Tonight’s episode of Harry’s Law, “Gorilla My Dreams”, featured a plotline that revolved around a woman, played by Erica Durance, who dressed as Wonder Woman and brutally beat up abusive husbands. I’ve never watched a full episode of Harry’s Law, and tonight’s episode did nothing to convince me that I’ve been missing out, but it actually wasn’t entirely terrible.
The main story of the show was about a gorilla, as you may have guessed from the title. It was all about whether great apes can be treated as people under the law, and it was pretty dumb and melodramatic and this isn’t a gorilla blog, so let’s skip on past that.
The Wonder Woman story made up the secondary plotline. For some reason, we got tons of gorilla backstory but we joined the Wonder Woman trial in progress, and had to piece the facts together as the show went along. I’m still not entirely sure what she was charged with, but we’ll get to that in a minute.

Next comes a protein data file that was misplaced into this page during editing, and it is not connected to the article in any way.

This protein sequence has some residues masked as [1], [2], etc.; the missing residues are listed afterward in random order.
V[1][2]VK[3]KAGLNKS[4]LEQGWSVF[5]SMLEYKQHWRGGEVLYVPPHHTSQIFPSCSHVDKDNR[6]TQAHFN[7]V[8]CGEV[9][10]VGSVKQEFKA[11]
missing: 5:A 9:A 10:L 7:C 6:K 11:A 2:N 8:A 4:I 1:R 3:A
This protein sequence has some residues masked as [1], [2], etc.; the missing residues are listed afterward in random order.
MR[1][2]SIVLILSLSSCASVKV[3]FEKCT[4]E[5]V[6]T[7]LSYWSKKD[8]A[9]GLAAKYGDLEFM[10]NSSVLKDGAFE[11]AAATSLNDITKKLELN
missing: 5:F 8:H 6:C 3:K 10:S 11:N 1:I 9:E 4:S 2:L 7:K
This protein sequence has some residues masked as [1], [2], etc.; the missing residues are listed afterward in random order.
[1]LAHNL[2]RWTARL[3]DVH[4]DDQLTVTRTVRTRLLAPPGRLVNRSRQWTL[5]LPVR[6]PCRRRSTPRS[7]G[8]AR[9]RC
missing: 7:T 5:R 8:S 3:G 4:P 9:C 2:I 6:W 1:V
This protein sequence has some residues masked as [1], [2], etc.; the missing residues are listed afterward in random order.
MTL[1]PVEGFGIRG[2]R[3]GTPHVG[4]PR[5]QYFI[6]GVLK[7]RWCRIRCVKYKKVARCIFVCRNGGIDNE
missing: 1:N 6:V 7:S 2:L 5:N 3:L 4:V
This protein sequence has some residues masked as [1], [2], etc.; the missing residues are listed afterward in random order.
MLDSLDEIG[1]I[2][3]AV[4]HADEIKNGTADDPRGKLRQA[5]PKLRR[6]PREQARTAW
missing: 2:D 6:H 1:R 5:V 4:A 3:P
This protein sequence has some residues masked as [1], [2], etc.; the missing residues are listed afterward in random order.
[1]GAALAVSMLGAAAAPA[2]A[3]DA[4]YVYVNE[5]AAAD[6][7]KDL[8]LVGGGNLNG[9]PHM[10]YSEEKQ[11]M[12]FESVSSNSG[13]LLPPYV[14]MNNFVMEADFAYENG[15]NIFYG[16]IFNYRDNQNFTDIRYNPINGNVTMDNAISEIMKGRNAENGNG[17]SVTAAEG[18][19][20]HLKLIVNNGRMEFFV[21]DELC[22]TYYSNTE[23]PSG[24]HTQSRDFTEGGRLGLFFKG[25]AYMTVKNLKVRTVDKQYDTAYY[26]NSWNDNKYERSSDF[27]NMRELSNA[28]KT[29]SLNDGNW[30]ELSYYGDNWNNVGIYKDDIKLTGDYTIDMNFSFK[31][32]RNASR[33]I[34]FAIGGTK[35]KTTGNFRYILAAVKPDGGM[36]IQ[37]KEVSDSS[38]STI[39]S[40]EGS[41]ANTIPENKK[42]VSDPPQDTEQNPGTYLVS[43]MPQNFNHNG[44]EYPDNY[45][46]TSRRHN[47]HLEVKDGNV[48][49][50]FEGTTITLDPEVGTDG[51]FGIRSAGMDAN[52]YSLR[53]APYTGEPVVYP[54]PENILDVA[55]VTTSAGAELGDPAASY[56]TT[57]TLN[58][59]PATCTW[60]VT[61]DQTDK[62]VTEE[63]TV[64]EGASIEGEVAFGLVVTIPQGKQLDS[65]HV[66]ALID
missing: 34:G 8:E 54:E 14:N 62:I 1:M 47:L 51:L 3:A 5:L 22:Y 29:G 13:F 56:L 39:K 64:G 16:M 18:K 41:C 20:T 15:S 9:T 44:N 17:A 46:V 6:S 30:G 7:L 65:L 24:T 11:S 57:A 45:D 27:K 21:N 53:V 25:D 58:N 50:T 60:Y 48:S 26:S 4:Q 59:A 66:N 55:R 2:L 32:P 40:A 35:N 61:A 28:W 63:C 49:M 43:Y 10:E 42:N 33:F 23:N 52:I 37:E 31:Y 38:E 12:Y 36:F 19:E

We start off by hearing from a couple witnesses, a man who got beat up by “Wonder Woman”, and a woman who found “Wonder Woman” online and called her when her ex-husband showed up drunk and angry. In both cases, the men suffered various broken bones and other serious injuries. The prosecution argues that vigilantism is illegal and that the beatings these men, and several others, received were criminal, while the defense says that these men were wife beaters and that “Wonder Woman” was just trying to defend their wives.
The main defense lawyer, the guy Nate Corddry plays whose name I don’t know, knew “Wonder Woman” from high school. Her name is Annie Bilson, and she was the sweet, pretty girl everyone loved, and of course he had a crush on her. Then things went south for Annie. Her husband was abusive and raped her repeatedly, to such a degree that Annie basically had a complete mental breakdown and shut down emotionally, and received extensive psychological treatment for several years. Her breakthrough finally came when she channeled her feelings into a Wonder Woman persona and beat the hell out of abusive husbands. She returned to a normal, happy life, and occasionally put on a Wonder Woman costume and kicked some ass.